Today’s interview is with Clark Richey, CTO and Co-Founder of FactGem. They help federal agencies make sense of mountains of information they possess. He will focus on connecting data and delivering insights
Ever since Big Data has become a buzzword, federal information technology professionals have wondered how to derive benefit from all this information. It’s one thing to have 500 data sets, quite another to be able to derive actionable knowledge from it. FactGem was founded in 2013 with that exact goal in mind.
Generally speaking, what happens today is a person has a question and needs access several data silos to get that information. Although each relational database may have great insights on data it includes, it does not give correlations and connections to other data bases.'Some of the largest data problems, toughest data challenges are happening here, in the federal space' Clark Richey,CTO and Co-Founder at FactGem Click To Tweet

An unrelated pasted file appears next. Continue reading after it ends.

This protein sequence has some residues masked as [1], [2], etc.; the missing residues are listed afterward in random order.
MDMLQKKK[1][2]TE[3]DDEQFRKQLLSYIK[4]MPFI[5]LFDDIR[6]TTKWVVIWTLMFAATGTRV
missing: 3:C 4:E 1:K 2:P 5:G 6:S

Some obvious applications are fraud and abuse and other kinds of financial abuse. Normally, there is not a time element in generating analytical information. The intelligence agencies and the Department of Defense may not have the luxury of time. They really can’t scrounge up a cleared Hadoop engineer and wait in line for an answer.
FactGem’s solution allows you to copy data from several data silos and see the interconnections. One innovation is use of something called a graph database. Humans rarely communicate through tables populated with numbers. A graph database is a visual representation of the information to enable an analyst to decide, or, predict a future outcome.
Graph databases hold the relationship between is the greatest value. Isolating data limits a person’s ability to make conclusions that can save time, money, and, in some cases, lives.
What do you think about this low-code, no-code movement?